Kerry wins in WI, but Edwards surges

Mark Follman
February 18, 2004 8:33AM (UTC)

CNN and Fox News have both projected John Kerry the winner in Wisconsin, but not without a serious fight: John Edwards staged a surprising rally tonight with the support of last-minute voters and independents.

Several factors may have boosted Edwards. Over the holiday weekend, he picked up two endorsements from Wisconsin newspapers, the Milwaukee Journal Sentinel and the Capital Times in Madison. That may have had an outsized effect: According to the Associated Press, "exit polls showed that half of the voters made their selection in the last week, most in the last few days -- and Edwards led among late-breakers."


His populist message may have played well across the state, too. Wisconsin's blue-collar populace, which has lost tens of thousands of manufacturing jobs through the recession, has no love for the North American Free Trade Agreement signed into law by President Clinton in 1993. And Edwards hammered away at Kerry on the trade issue all day Monday. "I'm against NAFTA, I was against NAFTA. Governor Dean and Senator Kerry were for it," Edwards repeated at virtually every campaign stop, according to the New York Times.

Speaking to supporters some 80 minutes after the polls closed, Kerry sounded familiar themes as he looked past his Democratic opponents to press the attack against Bush. "We will outsource George Bush's tax cuts for the wealthiest Americans," he said, "so that we can invest in health care and education for our country."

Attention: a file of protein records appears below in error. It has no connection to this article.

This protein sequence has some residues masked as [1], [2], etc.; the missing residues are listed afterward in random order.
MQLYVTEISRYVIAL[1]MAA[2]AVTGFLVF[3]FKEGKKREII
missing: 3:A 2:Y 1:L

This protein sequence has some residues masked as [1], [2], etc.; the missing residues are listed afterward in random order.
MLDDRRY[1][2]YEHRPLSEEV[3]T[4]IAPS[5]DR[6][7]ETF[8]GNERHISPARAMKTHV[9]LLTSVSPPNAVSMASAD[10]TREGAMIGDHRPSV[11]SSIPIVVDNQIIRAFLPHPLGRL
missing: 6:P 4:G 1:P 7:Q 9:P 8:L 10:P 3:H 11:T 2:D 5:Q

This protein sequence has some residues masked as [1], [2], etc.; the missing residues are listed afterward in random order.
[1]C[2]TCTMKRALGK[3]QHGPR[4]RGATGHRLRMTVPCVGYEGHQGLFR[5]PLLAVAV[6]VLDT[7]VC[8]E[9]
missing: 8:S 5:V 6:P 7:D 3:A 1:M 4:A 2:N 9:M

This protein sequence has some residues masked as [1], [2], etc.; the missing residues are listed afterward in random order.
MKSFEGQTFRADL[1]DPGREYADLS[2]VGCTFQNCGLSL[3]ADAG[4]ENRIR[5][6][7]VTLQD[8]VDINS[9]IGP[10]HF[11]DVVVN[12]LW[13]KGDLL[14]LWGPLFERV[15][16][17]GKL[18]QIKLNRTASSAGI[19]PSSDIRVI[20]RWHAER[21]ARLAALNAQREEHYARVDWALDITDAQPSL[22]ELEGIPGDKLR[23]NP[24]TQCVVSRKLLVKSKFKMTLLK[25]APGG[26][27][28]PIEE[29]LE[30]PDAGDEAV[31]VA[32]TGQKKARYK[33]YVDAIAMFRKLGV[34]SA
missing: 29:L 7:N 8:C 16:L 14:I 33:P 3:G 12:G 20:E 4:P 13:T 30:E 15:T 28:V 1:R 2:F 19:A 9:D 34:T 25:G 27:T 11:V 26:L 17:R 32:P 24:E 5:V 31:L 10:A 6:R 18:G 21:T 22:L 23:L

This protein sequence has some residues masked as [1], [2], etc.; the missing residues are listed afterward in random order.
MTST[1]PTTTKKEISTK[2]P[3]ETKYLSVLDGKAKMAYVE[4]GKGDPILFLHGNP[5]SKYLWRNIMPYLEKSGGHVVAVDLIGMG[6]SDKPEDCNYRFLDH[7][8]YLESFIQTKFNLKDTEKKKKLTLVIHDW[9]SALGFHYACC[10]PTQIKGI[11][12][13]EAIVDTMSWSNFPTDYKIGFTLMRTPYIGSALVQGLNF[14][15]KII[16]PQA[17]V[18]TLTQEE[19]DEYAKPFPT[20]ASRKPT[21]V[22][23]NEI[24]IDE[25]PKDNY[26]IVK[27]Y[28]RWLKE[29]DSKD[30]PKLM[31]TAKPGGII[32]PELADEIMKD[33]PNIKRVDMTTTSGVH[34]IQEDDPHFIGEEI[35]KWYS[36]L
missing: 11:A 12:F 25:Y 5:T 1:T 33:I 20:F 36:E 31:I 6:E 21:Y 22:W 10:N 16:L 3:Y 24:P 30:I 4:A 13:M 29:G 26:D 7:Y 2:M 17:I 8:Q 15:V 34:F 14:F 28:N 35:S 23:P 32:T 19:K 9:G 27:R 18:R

CNN reported that Kerry easily outpolled Edwards and Dean among self-identified Democratic voters. But Wisconsin has an "open" primary, meaning that independents and Republicans can vote in the Democratic race. And Edwards made a strong showing among the independents, taking 39 percent to 27 percent for Kerry and 16 percent for Dean in one exit poll.


Asked tonight by CNN's Larry King about his strength among independents, Edwards said, "I think it means I can beat George Bush. If we're going to win the general election, we're going to need independents."

He was generous toward Howard Dean, who is expected to finish a distant third. "He's brought a lot to this race," Edwards told CNN. "I share his view that we desperately need change." Dean returns to his Burlington, VT, headquarters late tonight, and though he insisted through today that he'll soldier on, he's widely expected to drop out of the race soon.

The question now on everybody's mind: Can Edwards prove a formidable contender against Kerry in a two-man race, with Dean all but out of the way? Or has Edwards -- who has only won a single state to Kerry's 15 out of 17 so far -- simply shored up his chances for a vice presidential offer from the Massachusetts senator?


When CNN political commentator Bob Dole asked Edwards tonight if he would consider Kerry as his own running mate, the North Carolina senator laughed. "I would certainly give him serious consideration," he said.

Mark Follman

Mark Follman is Salon's deputy news editor. Read his other articles here.

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